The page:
Just a bit more on point #3: My district pays for a good deal of pd, for which I am grateful. I would not be able to afford much of the training I've received on my own. I know I'm lucky. But it's my understanding, particularly with the annual budget cuts, that many districts do not. It's very difficult to convince someone to give their own time and money for pd that may or may not prove useful and enlightening for them. And I believe (although tell me if I'm wrong, so I stop spouting falsities) in other professions the company pays for pd for their employees.

user profile pic

sabinap | College Teacher | eNoter

Posted July 4, 2011 at 3:41 AM (Answer #4)

dislike 0 like

I honestly enjoy working on my CPDs.  It seems very important to me given that we are trying to model specific behaviors for our students so that they see the importance of education- what better way than to continue our own? I am also pursuing a second Master's degree. My students know this, and I use it to my advantage. When they complain about homework or reading assignments I always ask them if they want to swap. This tends to make them think about the fact that I am in the "same boat" as they are.

I have also read them some of my papers. They are always surprised that they are so long and technical. Many have stated, "I want to be able to write like that".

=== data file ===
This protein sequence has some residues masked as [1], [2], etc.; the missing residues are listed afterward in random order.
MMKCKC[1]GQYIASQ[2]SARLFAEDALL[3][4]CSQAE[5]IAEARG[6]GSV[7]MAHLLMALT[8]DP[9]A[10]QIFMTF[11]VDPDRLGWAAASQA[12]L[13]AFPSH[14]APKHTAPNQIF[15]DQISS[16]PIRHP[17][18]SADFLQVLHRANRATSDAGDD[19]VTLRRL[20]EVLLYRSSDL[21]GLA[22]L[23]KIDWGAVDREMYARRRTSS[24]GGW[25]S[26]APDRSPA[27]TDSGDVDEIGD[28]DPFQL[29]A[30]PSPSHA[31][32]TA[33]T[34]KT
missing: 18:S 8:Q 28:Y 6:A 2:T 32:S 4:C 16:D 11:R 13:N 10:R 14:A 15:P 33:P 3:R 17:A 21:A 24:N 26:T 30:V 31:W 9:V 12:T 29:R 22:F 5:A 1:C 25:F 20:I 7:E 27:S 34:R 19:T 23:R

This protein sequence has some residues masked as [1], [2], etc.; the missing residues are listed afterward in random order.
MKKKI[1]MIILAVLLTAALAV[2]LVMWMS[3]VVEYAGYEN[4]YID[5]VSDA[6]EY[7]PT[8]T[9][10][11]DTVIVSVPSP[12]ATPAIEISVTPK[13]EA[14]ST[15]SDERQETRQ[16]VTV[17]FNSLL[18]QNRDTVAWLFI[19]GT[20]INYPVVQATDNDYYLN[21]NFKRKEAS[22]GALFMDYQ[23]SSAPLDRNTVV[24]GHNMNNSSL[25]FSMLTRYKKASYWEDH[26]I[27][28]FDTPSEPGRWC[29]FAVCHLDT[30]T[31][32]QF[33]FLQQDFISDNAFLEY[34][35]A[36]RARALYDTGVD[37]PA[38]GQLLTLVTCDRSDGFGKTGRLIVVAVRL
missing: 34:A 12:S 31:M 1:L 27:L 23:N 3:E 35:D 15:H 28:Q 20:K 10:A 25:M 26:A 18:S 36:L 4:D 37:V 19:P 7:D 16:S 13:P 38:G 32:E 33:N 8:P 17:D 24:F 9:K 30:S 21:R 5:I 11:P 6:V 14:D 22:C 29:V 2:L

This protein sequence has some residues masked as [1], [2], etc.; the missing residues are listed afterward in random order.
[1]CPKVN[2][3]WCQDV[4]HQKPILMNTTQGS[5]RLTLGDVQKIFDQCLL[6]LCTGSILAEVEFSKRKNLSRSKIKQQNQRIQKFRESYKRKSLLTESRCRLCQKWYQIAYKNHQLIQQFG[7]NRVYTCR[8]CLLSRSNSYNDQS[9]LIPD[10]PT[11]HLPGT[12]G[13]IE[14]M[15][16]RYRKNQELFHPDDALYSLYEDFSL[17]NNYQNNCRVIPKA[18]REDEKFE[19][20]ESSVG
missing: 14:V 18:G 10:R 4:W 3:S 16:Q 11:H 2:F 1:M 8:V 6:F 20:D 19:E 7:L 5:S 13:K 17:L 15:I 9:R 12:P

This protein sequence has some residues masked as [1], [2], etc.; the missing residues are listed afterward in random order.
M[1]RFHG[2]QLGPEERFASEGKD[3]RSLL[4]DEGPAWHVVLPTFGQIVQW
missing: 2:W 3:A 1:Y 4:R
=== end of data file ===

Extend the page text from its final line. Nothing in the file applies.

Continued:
So, in the end, our quest for knowledge should never become complacent, never lack interest, and never end. Modeling is important for our students. They need to see how important education is to us. What better way than to better ourselves so that we may help to better our students?

Hi,

I couldn't agree with you more. I too love to learn and go actively seeking opportunities to "sharpen my professional saw, lest it go blunt" over time! Wish more of our fraternity thought that way because it is only when we consider ourselves to be professionals and bring rigour to our own professional practice that we will be given our due.   

I like your method of sharing with your students. I am sure it must create a learning rich environment for all concerned.